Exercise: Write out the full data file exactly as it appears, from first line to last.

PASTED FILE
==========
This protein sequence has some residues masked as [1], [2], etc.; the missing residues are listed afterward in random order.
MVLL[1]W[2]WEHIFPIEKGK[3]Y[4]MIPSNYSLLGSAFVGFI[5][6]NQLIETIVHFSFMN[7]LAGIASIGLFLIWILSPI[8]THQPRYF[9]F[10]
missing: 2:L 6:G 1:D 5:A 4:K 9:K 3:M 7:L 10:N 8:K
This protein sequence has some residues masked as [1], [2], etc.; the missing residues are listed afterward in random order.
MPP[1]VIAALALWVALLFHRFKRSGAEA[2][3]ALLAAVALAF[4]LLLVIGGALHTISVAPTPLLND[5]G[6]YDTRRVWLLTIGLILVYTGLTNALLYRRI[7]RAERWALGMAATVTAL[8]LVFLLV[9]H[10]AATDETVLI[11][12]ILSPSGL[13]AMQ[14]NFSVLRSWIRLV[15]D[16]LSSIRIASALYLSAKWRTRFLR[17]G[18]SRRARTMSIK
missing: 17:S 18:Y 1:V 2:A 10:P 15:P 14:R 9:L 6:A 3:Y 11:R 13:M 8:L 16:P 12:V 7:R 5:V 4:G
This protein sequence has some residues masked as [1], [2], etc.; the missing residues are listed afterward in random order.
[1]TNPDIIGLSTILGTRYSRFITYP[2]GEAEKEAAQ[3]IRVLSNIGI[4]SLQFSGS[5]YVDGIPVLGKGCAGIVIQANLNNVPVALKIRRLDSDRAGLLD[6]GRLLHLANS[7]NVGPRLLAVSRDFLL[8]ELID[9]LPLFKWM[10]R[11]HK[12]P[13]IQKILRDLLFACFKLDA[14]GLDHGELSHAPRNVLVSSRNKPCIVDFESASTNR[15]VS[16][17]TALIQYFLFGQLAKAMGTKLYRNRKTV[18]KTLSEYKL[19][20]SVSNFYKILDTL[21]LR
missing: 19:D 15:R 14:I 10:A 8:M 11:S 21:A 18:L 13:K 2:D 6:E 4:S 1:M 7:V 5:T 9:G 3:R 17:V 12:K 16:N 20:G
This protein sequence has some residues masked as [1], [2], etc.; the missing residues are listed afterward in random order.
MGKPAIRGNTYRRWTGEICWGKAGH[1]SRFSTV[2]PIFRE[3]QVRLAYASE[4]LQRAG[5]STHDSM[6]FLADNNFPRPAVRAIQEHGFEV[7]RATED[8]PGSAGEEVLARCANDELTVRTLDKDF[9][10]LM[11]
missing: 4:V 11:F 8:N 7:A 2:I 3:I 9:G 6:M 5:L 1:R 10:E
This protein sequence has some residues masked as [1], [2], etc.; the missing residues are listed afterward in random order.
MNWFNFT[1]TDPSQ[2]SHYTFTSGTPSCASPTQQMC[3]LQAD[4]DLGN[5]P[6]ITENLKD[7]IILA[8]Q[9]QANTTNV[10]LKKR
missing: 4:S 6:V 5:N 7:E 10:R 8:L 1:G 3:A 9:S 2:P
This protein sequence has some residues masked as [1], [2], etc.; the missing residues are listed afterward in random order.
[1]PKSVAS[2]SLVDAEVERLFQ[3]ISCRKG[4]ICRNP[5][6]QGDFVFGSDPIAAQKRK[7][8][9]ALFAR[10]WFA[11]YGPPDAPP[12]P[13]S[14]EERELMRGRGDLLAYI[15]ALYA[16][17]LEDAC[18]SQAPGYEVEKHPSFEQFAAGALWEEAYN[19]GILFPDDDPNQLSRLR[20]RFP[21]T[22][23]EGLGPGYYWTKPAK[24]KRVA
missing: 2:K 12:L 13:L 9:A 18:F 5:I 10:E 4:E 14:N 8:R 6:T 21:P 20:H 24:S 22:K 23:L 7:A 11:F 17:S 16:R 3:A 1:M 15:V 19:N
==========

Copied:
This protein sequence has some residues masked as [1], [2], etc.; the missing residues are listed afterward in random order.
MVLL[1]W[2]WEHIFPIEKGK[3]Y[4]MIPSNYSLLGSAFVGFI[5][6]NQLIETIVHFSFMN[7]LAGIASIGLFLIWILSPI[8]THQPRYF[9]F[10]
missing: 2:L 6:G 1:D 5:A 4:K 9:K 3:M 7:L 10:N 8:K
This protein sequence has some residues masked as [1], [2], etc.; the missing residues are listed afterward in random order.
MPP[1]VIAALALWVALLFHRFKRSGAEA[2][3]ALLAAVALAF[4]LLLVIGGALHTISVAPTPLLND[5]G[6]YDTRRVWLLTIGLILVYTGLTNALLYRRI[7]RAERWALGMAATVTAL[8]LVFLLV[9]H[10]AATDETVLI[11][12]ILSPSGL[13]AMQ[14]NFSVLRSWIRLV[15]D[16]LSSIRIASALYLSAKWRTRFLR[17]G[18]SRRARTMSIK
missing: 17:S 18:Y 1:V 2:A 10:P 15:P 14:R 9:L 6:A 3:Y 11:R 13:M 8:L 16:P 12:V 7:R 5:V 4:G
This protein sequence has some residues masked as [1], [2], etc.; the missing residues are listed afterward in random order.
[1]TNPDIIGLSTILGTRYSRFITYP[2]GEAEKEAAQ[3]IRVLSNIGI[4]SLQFSGS[5]YVDGIPVLGKGCAGIVIQANLNNVPVALKIRRLDSDRAGLLD[6]GRLLHLANS[7]NVGPRLLAVSRDFLL[8]ELID[9]LPLFKWM[10]R[11]HK[12]P[13]IQKILRDLLFACFKLDA[14]GLDHGELSHAPRNVLVSSRNKPCIVDFESASTNR[15]VS[16][17]TALIQYFLFGQLAKAMGTKLYRNRKTV[18]KTLSEYKL[19][20]SVSNFYKILDTL[21]LR
missing: 19:D 15:R 14:I 10:A 8:M 11:S 21:A 18:L 13:K 2:D 6:E 4:S 1:M 7:V 5:T 9:G 3:R 17:V 12:K 16:N 20:G
This protein sequence has some residues masked as [1], [2], etc.; the missing residues are listed afterward in random order.
MGKPAIRGNTYRRWTGEICWGKAGH[1]SRFSTV[2]PIFRE[3]QVRLAYASE[4]LQRAG[5]STHDSM[6]FLADNNFPRPAVRAIQEHGFEV[7]RATED[8]PGSAGEEVLARCANDELTVRTLDKDF[9][10]LM[11]
missing: 4:V 11:F 8:N 7:A 2:I 3:I 9:G 6:M 5:L 1:R 10:E
This protein sequence has some residues masked as [1], [2], etc.; the missing residues are listed afterward in random order.
MNWFNFT[1]TDPSQ[2]SHYTFTSGTPSCASPTQQMC[3]LQAD[4]DLGN[5]P[6]ITENLKD[7]IILA[8]Q[9]QANTTNV[10]LKKR
missing: 4:S 6:V 5:N 7:E 10:R 8:L 1:G 3:A 9:S 2:P
This protein sequence has some residues masked as [1], [2], etc.; the missing residues are listed afterward in random order.
[1]PKSVAS[2]SLVDAEVERLFQ[3]ISCRKG[4]ICRNP[5][6]QGDFVFGSDPIAAQKRK[7][8][9]ALFAR[10]WFA[11]YGPPDAPP[12]P[13]S[14]EERELMRGRGDLLAYI[15]ALYA[16][17]LEDAC[18]SQAPGYEVEKHPSFEQFAAGALWEEAYN[19]GILFPDDDPNQLSRLR[20]RFP[21]T[22][23]EGLGPGYYWTKPAK[24]KRVA
missing: 2:K 12:L 13:L 9:A 18:F 5:I 10:E 4:E 14:N 8:R 6:T 21:P 20:H 24:S 22:K 23:L 7:A 11:F 17:S 16:R 3:A 1:M 15:V 19:N